Public charging stations for electric vehicles in the United States are becoming more reliable, according to data from J.D. Power’s latest charging satisfaction survey quoted by Automotive News. However, the American EV charging infrastructure still has to level up when it comes to availability.
During the fourth quarter of last year, 18% of the public charging attempts failed, which is a three-point improvement from the previous nine months. Malfunctions and outages remain the biggest pain points for EV owners who visit public chargers, though, with 71% of the failed visits being represented by the two aforementioned issues.
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U.S. public EV chargers were more reliable in the fourth quarter of 2023 compared to the previous nine months, according to data from J.D. Power. This rare uptick in the reliability numbers comes as charging operators invest heavily in upgrading and expanding their DC fast charging networks while Level 2 chargers are left behind.
Failed visits mean that users arrived at a charger but left without topping up the car’s battery for various reasons, including the charger being offline and long waiting lines. These two alone represented 20% of the failed charging attempts in Q4 2023.
It’s also worth mentioning that both DC fast chargers and Level 2 stalls like destination chargers (which are found at restaurants, hotels, and shopping malls) are bundled in the survey, and it’s the latter that seems to have suffered the most, with J.D. Power saying that overall satisfaction with Level 2 units fell 28 points in the fourth quarter compared to the same period in 2022.
At the same time, however, the expansion of the DC fast charging infrastructure didn’t quite keep up with the demand. Last year, the number of DC fast-charging ports went up 31%, according to data from the Department of Energy, while the number of public Level 2 charging ports increased by 13%.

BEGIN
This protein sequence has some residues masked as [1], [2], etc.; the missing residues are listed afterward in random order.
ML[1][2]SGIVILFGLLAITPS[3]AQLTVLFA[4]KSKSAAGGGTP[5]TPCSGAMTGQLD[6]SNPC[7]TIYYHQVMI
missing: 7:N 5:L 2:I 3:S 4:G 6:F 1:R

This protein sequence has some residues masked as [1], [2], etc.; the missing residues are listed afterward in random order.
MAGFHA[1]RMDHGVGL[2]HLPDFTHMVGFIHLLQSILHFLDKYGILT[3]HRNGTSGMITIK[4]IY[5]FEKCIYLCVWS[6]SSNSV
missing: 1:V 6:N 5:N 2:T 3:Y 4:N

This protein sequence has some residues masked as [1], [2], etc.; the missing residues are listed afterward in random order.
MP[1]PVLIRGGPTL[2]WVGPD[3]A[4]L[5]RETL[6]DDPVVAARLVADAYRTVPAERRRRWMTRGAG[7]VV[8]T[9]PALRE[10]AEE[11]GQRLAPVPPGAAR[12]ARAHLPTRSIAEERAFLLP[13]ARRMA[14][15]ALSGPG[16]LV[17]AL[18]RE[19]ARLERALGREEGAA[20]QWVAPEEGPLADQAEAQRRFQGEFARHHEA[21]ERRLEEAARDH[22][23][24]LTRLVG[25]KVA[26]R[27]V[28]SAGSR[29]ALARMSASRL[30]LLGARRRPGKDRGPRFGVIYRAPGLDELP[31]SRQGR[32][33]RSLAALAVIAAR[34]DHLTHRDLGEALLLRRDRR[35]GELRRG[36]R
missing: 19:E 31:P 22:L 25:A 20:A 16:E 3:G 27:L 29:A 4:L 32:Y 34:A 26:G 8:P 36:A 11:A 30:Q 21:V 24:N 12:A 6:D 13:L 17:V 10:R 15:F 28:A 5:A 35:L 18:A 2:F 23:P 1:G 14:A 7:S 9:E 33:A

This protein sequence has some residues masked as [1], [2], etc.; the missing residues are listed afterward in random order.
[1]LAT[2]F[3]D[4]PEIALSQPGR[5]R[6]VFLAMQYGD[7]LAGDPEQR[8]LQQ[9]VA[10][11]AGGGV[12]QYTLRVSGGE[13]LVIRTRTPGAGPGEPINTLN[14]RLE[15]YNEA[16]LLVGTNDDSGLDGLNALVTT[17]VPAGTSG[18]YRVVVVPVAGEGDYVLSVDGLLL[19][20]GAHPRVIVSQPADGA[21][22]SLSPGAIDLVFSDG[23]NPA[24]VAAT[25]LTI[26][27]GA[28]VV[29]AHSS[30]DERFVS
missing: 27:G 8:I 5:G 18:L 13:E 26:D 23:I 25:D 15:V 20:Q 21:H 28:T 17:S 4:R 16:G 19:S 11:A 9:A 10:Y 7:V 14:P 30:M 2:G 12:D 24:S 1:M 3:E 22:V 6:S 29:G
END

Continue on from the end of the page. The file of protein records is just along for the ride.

In the case of ChargePoint, the number of public charging sessions increased by 39% in 2023, while the number of ports available only increased by 18%.
A Tesla Model 3 connected to a ChargePoint DC fast charger.
"This really speaks to how Level 2 in particular is not keeping up with consumer demand," said Brent Gruber, executive director of J.D. Power's EV practice. "My concern is that we're focusing so much on the DC fast-charging investment that we're dropping the ball on Level 2 charging, which is still heavily utilized, and that's why we are seeing that big drop in satisfaction," Gruber said.
DC fast chargers can top up an EV’s battery in about 20 minutes and are usually located along highways, while Level 2 chargers need several hours to sufficiently charge a battery so that the driver can cover long distances.
Last year, the Tesla Supercharger network came on top in J.D. Power’s EVX study in the DC fast charger category, while Volta snatched the top position in the Level 2 game, followed by Tesla’s Destination chargers.